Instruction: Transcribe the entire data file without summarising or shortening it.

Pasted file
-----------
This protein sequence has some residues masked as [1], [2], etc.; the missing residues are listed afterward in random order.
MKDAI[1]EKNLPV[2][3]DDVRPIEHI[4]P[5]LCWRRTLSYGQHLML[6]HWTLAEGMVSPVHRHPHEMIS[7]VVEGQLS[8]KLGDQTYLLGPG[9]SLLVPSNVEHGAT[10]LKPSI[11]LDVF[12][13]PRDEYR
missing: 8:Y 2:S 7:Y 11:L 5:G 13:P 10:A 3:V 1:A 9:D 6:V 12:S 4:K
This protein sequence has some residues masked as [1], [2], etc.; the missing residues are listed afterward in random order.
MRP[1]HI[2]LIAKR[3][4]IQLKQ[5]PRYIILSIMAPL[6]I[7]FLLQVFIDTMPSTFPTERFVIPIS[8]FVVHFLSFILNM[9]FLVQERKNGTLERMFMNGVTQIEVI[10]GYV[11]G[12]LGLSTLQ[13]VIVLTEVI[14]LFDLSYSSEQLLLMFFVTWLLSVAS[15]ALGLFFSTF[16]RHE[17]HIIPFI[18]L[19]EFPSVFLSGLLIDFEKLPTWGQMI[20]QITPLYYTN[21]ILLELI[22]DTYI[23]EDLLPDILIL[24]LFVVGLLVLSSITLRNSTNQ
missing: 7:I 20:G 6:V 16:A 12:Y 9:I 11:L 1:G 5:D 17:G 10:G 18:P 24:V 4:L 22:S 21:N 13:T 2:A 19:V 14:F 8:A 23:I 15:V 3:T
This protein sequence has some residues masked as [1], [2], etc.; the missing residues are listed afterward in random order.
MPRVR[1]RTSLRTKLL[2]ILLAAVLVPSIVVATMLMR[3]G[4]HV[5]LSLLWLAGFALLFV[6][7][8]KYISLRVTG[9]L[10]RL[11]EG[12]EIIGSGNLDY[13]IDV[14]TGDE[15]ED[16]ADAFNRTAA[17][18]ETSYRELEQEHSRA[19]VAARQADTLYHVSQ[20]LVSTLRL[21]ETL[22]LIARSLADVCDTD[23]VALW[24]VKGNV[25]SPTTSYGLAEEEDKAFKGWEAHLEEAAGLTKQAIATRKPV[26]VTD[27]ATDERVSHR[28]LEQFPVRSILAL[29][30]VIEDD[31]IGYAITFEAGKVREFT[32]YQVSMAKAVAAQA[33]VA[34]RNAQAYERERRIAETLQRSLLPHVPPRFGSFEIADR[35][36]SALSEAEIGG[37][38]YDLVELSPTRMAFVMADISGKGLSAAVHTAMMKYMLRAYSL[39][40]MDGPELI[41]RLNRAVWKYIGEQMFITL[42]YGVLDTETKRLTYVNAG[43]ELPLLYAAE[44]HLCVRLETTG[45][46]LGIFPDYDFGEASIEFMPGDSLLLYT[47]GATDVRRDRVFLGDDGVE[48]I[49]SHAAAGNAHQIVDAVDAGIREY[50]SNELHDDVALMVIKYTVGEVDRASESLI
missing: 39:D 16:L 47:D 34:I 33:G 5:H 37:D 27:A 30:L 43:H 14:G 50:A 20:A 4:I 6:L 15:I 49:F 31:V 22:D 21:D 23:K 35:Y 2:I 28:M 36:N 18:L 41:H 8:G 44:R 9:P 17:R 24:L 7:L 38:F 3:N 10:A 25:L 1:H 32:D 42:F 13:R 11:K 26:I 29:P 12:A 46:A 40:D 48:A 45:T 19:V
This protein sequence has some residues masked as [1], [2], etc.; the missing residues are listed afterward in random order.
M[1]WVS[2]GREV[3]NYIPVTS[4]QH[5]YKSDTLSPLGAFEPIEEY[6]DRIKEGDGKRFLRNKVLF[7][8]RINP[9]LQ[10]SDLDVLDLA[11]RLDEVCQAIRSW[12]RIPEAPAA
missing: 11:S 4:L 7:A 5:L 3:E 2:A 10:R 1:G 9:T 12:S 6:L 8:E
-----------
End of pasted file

This protein sequence has some residues masked as [1], [2], etc.; the missing residues are listed afterward in random order.
MKDAI[1]EKNLPV[2][3]DDVRPIEHI[4]P[5]LCWRRTLSYGQHLML[6]HWTLAEGMVSPVHRHPHEMIS[7]VVEGQLS[8]KLGDQTYLLGPG[9]SLLVPSNVEHGAT[10]LKPSI[11]LDVF[12][13]PRDEYR
missing: 8:Y 2:S 7:Y 11:L 5:G 13:P 10:A 3:V 1:A 9:D 6:V 12:S 4:K
This protein sequence has some residues masked as [1], [2], etc.; the missing residues are listed afterward in random order.
MRP[1]HI[2]LIAKR[3][4]IQLKQ[5]PRYIILSIMAPL[6]I[7]FLLQVFIDTMPSTFPTERFVIPIS[8]FVVHFLSFILNM[9]FLVQERKNGTLERMFMNGVTQIEVI[10]GYV[11]G[12]LGLSTLQ[13]VIVLTEVI[14]LFDLSYSSEQLLLMFFVTWLLSVAS[15]ALGLFFSTF[16]RHE[17]HIIPFI[18]L[19]EFPSVFLSGLLIDFEKLPTWGQMI[20]QITPLYYTN[21]ILLELI[22]DTYI[23]EDLLPDILIL[24]LFVVGLLVLSSITLRNSTNQ
missing: 7:I 20:G 6:V 16:A 12:Y 9:I 11:L 1:G 5:D 17:G 10:G 18:P 24:V 4:L 22:S 21:N 13:T 2:A 19:V 14:F 8:A 23:I 15:V 3:T
This protein sequence has some residues masked as [1], [2], etc.; the missing residues are listed afterward in random order.
MPRVR[1]RTSLRTKLL[2]ILLAAVLVPSIVVATMLMR[3]G[4]HV[5]LSLLWLAGFALLFV[6][7][8]KYISLRVTG[9]L[10]RL[11]EG[12]EIIGSGNLDY[13]IDV[14]TGDE[15]ED[16]ADAFNRTAA[17][18]ETSYRELEQEHSRA[19]VAARQADTLYHVSQ[20]LVSTLRL[21]ETL[22]LIARSLADVCDTD[23]VALW[24]VKGNV[25]SPTTSYGLAEEEDKAFKGWEAHLEEAAGLTKQAIATRKPV[26]VTD[27]ATDERVSHR[28]LEQFPVRSILAL[29][30]VIEDD[31]IGYAITFEAGKVREFT[32]YQVSMAKAVAAQA[33]VA[34]RNAQAYERERRIAETLQRSLLPHVPPRFGSFEIADR[35][36]SALSEAEIGG[37][38]YDLVELSPTRMAFVMADISGKGLSAAVHTAMMKYMLRAYSL[39][40]MDGPELI[41]RLNRAVWKYIGEQMFITL[42]YGVLDTETKRLTYVNAG[43]ELPLLYAAE[44]HLCVRLETTG[45][46]LGIFPDYDFGEASIEFMPGDSLLLYT[47]GATDVRRDRVFLGDDGVE[48]I[49]SHAAAGNAHQIVDAVDAGIREY[50]SNELHDDVALMVIKYTVGEVDRASESLI
missing: 39:D 16:L 47:D 34:I 33:G 5:H 37:D 27:A 30:L 43:H 14:G 50:A 20:A 4:I 6:L 15:I 49:F 31:V 22:D 21:D 23:K 35:Y 2:I 28:M 36:N 18:L 41:H 8:G 44:R 9:P 17:R 24:L 7:L 38:F 3:N 10:A 25:L 1:H 32:D 42:F 13:R 11:K 26:I 29:P 12:A 46:A 40:D 48:A 45:T 19:V
This protein sequence has some residues masked as [1], [2], etc.; the missing residues are listed afterward in random order.
M[1]WVS[2]GREV[3]NYIPVTS[4]QH[5]YKSDTLSPLGAFEPIEEY[6]DRIKEGDGKRFLRNKVLF[7][8]RINP[9]LQ[10]SDLDVLDLA[11]RLDEVCQAIRSW[12]RIPEAPAA
missing: 11:S 4:L 7:A 5:L 3:E 2:A 10:R 1:G 9:T 12:S 6:L 8:E